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On the commercial transportation, mostly with airlines, the baggage allowance is the amount of checked baggage or hand/carry-on luggage the company will allow per passenger. There may be limits on the amount that is allowed free of charge, and hard limits on the amount that is allowed.
The limits vary per airline and depend on the class, elite status, type of ticket, flight origin and destination. If a flight is booked together with another flight it may also have different limits (e.g. if another flight on the same ticket is a long-haul flight). The exact baggage conditions are mentioned in the ticket information online.
Types of baggage
For checked baggage, stored in the aircraft hold, usually the weight is the limiting factor. All checked items are generally weighed by the airline during check-in, and if they exceed the limit, the passenger is informed by the airline. To avoid any fees, the passenger often must switch some of the items found in the suitcase to another suitcase, or else carry it on.
Carry-on luggage is judged primarily by size. Bags are measured by dimension or in total linear measurement (length + width + height). However, there may also be other restrictions on the types of belongings that can be carried on the plane.
The International Air Transport Association (IATA) has released recommendations for limits on checked baggage and carry-on luggage. Some companies adhere to these recommendations, some adhere partially and some don't adhere at all to them.
The recommendations for checked baggage are: advised maximum weight 23 kg (50.71 lbs), weight limit 32 kg (70.55 lbs), advised maximum size 158 cm (62.2 in) length + width + height, limit 203 cm (nearly 80 in). The limit of 23 kg is present because of similar limits in health and safety regulations.
Because of the wide variation in hand/carry-on luggage limits, in 2015 IATA released a size recommendation for suitcases meant as hand/carry-on luggage. These state that suitcases should have a maximum size of 55 cm (21.65 in) long, 35 cm (13.78 in) wide and 20 cm (7.87 in) deep. If they meet these requirements, the bag may carry the logo "IATA cabin OK". This limit is tighter than most current airline limits, so bags with this logo are practically allowed everywhere.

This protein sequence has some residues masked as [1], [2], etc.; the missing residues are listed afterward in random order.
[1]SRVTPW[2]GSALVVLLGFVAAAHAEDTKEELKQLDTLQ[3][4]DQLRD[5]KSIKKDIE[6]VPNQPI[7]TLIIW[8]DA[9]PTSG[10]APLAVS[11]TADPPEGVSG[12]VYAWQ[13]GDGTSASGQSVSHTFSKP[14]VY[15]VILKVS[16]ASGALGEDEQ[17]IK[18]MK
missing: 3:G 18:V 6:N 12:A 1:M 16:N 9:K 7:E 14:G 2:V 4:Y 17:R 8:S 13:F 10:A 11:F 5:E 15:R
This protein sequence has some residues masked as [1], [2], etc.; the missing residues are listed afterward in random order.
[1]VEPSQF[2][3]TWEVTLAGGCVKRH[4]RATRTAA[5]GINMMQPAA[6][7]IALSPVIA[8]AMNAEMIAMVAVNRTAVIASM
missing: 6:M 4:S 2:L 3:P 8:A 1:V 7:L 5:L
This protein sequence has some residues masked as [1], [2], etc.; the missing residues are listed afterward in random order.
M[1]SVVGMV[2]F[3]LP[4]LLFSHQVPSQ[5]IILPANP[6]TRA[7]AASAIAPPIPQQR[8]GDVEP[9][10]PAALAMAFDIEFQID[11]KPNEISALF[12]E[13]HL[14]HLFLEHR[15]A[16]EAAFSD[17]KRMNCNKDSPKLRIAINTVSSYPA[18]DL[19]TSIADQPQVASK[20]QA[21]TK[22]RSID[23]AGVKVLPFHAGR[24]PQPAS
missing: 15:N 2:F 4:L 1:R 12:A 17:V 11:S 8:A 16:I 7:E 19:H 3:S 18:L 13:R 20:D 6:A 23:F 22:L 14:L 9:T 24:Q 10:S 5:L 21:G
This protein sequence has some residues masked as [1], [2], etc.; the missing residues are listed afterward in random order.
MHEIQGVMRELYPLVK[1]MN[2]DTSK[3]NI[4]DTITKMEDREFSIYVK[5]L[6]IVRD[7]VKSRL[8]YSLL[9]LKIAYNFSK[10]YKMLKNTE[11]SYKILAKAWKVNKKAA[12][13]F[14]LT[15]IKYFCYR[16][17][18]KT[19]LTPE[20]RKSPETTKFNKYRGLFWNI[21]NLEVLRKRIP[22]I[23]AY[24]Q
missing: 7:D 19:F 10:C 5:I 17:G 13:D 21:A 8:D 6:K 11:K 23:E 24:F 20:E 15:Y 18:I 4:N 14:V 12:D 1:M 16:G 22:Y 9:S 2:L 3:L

Two concepts for baggage weight limits are in use.
The Piece Concept used to be applicable only for passengers travelling to or from the Americas. From the 1st August 2019, however, Vietnam Airlines (IATA Area 3)  adopted the Piece Concept. Under the Piece Concept, passengers are permitted to check in a certain number of suitcases with a per-bag weight of up to 23 kilograms for Economy Class, and up to 32 kilograms for Business or First Class. The allowed weight per suitcase and the number of suitcases varies per airline and depends on the class, elite status, type of ticket, flight origin and destination.
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Under the Weight Concept, each passenger is permitted to check in a total weight regardless of the number of suitcases. Often passengers traveling together can also combine their allowed weights. The total weight varies per airline and depends on the class, elite status, type of ticket, flight origin and destination.
Baggage fees in the United States have been the norm for many airlines and the trend is predicted to continue with many trans-Atlantic flights starting to collect fees for the lowest cost tickets. IdeaWorks, a travel consulting firm, predicted fees will become the norm by the end of 2019 and globally thereafter.
The 23 largest airlines in the United States reported earning $4.6 billion in baggage fees in 2017.
- "Airlines to Address Carry-On Bag Dilemma". www.iata.org.
- "Baggage Information". Vietnam Airlines.
- Bachman, Justin (2018-01-18). "Airline Baggage Fees Go International". Bloomberg News. Retrieved 2018-05-09.
- Martin, Hugo (2018-05-07). "U.S. airlines pocketed $15.5 billion last year, including a record $4.6 billion in bag fees". Los Angeles Times. Retrieved 2018-05-09.
|Wikivoyage has a travel guide for Flight baggage.|
New IATA link for reference: http://www.iata.org/whatwedo/passenger/baggage/Pages/check-bag.aspx